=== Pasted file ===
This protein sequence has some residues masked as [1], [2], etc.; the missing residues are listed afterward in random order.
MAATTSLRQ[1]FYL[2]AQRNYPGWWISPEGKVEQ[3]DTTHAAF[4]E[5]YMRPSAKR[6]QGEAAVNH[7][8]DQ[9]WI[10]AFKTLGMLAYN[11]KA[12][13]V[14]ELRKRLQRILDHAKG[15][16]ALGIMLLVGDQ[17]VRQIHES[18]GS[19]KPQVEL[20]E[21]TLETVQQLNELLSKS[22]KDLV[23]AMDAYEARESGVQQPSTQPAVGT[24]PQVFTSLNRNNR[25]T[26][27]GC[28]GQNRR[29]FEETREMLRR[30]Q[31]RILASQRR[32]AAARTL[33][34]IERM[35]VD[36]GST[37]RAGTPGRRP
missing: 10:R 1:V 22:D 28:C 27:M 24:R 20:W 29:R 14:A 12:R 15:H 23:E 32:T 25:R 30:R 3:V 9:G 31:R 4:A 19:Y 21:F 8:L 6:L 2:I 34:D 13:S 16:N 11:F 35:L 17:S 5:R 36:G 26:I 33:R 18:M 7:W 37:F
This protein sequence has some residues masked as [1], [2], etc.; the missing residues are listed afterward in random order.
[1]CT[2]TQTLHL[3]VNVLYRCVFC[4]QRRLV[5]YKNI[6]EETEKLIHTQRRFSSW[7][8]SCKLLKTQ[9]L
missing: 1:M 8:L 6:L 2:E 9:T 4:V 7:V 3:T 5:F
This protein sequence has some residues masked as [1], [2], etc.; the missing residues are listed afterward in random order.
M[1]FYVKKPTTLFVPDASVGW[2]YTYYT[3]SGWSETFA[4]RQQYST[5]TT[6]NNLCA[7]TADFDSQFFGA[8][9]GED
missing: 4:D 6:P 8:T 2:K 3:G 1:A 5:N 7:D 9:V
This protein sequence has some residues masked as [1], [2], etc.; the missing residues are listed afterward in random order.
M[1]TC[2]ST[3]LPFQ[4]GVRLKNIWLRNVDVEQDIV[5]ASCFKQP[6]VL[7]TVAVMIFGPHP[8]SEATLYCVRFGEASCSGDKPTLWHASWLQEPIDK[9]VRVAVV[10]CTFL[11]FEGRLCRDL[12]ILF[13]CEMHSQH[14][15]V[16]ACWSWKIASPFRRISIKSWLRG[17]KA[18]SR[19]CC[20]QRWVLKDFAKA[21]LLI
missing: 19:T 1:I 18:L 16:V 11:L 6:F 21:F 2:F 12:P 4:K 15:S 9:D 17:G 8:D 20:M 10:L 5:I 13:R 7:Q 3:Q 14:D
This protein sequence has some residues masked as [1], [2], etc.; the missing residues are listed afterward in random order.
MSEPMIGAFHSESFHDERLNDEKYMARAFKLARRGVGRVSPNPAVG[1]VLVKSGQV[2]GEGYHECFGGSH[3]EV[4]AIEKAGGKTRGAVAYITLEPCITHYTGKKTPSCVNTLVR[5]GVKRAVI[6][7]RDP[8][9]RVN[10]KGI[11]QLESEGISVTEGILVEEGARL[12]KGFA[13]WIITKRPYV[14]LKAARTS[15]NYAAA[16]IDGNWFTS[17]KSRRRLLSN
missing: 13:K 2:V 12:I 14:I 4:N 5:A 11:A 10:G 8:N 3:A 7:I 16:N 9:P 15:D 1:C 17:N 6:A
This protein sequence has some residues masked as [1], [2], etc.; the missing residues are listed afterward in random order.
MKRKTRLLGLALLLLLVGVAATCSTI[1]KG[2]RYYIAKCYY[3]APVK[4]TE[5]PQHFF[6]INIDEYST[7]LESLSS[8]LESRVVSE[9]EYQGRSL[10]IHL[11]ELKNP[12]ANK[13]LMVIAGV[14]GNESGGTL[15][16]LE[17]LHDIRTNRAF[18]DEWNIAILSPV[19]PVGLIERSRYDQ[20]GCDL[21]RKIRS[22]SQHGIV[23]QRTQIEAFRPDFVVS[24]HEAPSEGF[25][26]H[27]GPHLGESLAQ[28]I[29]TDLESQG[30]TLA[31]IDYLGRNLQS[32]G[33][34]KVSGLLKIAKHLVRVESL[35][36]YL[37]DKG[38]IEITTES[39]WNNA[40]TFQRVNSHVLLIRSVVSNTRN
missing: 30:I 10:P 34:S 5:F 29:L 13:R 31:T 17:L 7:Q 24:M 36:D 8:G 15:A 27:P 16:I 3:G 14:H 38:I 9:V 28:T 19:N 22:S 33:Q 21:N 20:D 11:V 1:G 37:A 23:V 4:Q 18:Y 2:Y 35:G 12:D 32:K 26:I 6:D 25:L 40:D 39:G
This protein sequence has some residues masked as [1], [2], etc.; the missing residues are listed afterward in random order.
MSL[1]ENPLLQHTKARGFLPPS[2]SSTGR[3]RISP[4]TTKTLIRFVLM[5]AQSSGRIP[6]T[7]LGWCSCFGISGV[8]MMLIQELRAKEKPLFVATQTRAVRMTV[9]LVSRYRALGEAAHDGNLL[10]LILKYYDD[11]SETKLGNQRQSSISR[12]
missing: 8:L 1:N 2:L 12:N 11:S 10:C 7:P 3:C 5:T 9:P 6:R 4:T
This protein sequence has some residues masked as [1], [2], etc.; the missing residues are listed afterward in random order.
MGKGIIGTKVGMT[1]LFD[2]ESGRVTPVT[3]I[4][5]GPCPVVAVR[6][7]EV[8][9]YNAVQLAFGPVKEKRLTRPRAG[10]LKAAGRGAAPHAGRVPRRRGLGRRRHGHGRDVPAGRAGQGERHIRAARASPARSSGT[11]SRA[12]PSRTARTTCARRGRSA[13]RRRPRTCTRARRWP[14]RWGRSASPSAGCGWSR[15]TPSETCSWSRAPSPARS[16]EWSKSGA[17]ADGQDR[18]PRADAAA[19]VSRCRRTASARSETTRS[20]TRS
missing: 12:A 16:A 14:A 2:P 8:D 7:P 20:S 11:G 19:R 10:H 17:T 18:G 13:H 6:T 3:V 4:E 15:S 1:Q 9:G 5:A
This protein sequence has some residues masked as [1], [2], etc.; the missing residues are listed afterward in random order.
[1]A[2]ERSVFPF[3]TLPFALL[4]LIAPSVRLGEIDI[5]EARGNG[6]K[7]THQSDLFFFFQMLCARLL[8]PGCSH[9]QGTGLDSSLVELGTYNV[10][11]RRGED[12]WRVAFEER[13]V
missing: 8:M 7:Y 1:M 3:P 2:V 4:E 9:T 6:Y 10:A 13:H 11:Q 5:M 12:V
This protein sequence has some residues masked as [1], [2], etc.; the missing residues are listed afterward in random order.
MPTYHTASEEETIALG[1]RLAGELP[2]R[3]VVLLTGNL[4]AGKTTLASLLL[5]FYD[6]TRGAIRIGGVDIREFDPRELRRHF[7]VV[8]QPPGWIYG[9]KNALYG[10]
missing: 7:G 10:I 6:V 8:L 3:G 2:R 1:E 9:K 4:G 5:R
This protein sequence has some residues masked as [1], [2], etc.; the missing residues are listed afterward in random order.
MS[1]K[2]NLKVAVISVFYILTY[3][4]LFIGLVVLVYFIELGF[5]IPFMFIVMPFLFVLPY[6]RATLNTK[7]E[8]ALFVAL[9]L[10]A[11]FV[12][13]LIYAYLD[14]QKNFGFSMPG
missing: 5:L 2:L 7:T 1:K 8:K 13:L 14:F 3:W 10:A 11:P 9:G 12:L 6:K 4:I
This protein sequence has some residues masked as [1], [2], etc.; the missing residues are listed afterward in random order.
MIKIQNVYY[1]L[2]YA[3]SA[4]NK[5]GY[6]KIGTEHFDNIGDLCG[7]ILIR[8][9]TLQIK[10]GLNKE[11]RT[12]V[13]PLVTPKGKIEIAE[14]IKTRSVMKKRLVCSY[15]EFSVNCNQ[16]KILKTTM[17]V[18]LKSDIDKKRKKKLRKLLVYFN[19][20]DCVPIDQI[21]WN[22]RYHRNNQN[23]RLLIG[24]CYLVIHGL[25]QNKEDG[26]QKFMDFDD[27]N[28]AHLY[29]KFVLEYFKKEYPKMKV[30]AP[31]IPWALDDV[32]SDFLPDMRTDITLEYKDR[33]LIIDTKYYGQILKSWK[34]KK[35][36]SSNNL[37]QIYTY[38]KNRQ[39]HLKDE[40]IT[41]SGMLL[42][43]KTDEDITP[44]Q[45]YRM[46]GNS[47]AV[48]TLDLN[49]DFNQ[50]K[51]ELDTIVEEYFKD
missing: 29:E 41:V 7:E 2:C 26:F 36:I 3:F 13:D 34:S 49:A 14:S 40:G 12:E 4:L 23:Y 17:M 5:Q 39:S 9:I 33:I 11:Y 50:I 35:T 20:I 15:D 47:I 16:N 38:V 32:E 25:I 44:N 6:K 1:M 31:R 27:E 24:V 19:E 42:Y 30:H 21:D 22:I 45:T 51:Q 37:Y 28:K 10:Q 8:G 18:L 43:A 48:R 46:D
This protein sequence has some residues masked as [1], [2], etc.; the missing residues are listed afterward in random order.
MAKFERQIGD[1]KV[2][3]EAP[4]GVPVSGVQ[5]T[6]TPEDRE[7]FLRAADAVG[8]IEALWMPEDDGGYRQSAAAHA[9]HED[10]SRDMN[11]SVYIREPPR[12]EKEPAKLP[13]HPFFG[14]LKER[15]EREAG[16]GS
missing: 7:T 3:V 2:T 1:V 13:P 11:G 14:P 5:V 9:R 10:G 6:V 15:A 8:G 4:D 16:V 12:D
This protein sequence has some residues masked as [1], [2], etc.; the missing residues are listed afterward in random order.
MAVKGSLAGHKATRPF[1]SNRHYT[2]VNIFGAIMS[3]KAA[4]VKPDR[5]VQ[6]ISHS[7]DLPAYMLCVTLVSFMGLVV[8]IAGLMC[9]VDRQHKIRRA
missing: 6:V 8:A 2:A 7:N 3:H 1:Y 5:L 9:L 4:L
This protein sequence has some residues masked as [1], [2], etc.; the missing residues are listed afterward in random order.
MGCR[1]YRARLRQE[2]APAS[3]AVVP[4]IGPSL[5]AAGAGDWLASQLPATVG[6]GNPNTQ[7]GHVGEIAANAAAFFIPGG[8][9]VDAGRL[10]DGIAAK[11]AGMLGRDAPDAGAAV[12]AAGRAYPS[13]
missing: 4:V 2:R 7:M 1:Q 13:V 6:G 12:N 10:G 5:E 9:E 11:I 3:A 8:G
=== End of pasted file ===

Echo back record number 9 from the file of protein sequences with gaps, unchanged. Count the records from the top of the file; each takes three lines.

This protein sequence has some residues masked as [1], [2], etc.; the missing residues are listed afterward in random order.
[1]A[2]ERSVFPF[3]TLPFALL[4]LIAPSVRLGEIDI[5]EARGNG[6]K[7]THQSDLFFFFQMLCARLL[8]PGCSH[9]QGTGLDSSLVELGTYNV[10][11]RRGED[12]WRVAFEER[13]V
missing: 8:M 7:Y 1:M 3:P 2:V 4:E 9:T 6:Y 10:A 13:H 11:Q 5:M 12:V